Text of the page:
Do not use Simple green...it's water based and water is part of your problem in the first place.
    Quote Originally Posted by FBinNY
    Definitely flush it out with either mineral solvent, or water/detergent, whichever you prefer.
    The conflicting replies is confusing me. So can I use water based solvents or no?

  8. #8
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    Quote Originally Posted by dynamic213
    The conflicting replies is confusing me. So can I use water based solvents or no?
    Yes, water based cleaners are fine, but need to be dried out thoroughly. I usually bake chains in an oven at 200 for 10-20 minutes to be sure. For the BB bearing assembly, I'd avoid the oven which is why I suggested leaving it on a windowsill in the sun. If you live in a warm area, a solar oven -- your car, with the windows cracked and parked in the sun -- is a great way to bake stuff dry.

    The few minutes steel parts are in contact with water during cleaning aren't enough for any consequences, but don't forget it in the bath overnight. Also the PH (acidity) of the water is important. Most detergents raise the PH and actually prevent rust, but some cleaners including citrus/water mix are slightly acidic and can cause corosion if not rinsed or neutralized properly.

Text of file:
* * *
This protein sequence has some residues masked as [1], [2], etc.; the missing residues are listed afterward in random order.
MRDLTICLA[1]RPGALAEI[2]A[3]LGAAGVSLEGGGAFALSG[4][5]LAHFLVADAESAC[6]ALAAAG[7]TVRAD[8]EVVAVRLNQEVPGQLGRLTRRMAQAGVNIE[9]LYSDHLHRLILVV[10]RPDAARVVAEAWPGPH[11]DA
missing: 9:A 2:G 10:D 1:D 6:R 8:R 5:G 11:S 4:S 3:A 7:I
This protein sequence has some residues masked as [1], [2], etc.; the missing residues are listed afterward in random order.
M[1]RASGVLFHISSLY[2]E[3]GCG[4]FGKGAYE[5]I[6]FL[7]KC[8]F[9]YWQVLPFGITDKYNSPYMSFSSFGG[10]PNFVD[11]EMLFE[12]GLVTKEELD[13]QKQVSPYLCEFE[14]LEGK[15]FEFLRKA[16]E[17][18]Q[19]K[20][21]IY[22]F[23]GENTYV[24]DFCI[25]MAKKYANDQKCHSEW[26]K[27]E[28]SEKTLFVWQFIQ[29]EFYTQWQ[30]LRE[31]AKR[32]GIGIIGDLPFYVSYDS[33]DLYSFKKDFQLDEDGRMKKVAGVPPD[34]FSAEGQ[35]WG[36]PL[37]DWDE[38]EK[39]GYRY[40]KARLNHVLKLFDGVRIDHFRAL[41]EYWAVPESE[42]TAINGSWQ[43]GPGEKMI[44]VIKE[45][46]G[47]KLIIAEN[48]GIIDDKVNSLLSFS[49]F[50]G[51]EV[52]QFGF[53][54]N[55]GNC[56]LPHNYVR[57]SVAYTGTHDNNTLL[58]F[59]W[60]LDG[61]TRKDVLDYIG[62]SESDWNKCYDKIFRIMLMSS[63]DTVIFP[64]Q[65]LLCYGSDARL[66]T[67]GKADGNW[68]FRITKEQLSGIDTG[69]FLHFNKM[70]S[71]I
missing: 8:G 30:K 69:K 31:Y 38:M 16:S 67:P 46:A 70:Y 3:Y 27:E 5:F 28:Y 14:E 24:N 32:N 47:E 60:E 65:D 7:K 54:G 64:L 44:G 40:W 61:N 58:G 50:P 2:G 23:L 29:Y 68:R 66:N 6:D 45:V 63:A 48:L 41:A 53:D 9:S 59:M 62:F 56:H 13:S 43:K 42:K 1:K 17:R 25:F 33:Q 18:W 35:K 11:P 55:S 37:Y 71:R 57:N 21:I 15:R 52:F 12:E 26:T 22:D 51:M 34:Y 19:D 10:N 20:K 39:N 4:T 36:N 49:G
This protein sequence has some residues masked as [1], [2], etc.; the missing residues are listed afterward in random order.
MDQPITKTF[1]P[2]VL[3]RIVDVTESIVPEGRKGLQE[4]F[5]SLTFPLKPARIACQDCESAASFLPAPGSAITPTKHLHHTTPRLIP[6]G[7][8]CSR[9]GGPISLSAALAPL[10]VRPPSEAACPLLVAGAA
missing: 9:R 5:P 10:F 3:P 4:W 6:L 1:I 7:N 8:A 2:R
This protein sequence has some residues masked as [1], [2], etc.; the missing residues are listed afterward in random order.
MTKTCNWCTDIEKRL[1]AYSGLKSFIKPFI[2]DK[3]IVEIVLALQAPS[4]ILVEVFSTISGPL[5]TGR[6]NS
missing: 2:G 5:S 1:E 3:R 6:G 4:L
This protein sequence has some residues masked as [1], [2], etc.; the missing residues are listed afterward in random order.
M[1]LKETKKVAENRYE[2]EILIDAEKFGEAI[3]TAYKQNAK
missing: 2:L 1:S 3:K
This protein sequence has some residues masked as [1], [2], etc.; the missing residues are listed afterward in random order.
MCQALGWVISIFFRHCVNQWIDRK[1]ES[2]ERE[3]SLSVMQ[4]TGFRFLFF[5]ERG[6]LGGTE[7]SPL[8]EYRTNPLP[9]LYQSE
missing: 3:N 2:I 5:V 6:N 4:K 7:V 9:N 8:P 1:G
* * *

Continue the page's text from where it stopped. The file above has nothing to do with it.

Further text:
In summary, water is fine, but requires a bit more thought than solvents like mineral spirits or naphtha. OTOH, it's cheaper, doesn't flame, and easier to dispose of. A good case could be made either way.
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  9. #9
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    Quote Originally Posted by dynamic213
    The conflicting replies is confusing me. So can I use water based solvents or no?
    It's a free country...do what you want.
    But you should use a solvent...not water.
    If you're really insisting on using water...you have to dry the parts.
    In the end...either way...you will be replacing the bearing.

  10. #10
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    Quote Originally Posted by the mayor
    In the end...either way...you will be replacing the bearing.
    Possibly, but you never know. He might as well clean them up and see where he stands. Given the price of ceramic bearings, it's worth a shot.
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  11. #11
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    Thanks guys. I just got a bottle of mineral sprite and will try to flush the bearing out with it tonight.

  12. #12
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    Use an old coffee can and either shake like crazy, or use a stick through the bearing to swish it around very aggressively. Use the minimum amount of liquid to get the job done, and change it once or twice until it stays clean. You don't want to be pulling a "clean" part out of dirty solvent.

    Don't flush the solvent down the drain. If you don't have a way to dispose of it, put the dirty solvent in a closed jar to settle, then pour off the best of it into a new jar, for use as a first wash later on, and leave the really dirty stuff in the jar outside to evaporate, then discard/recycle the dirty jar.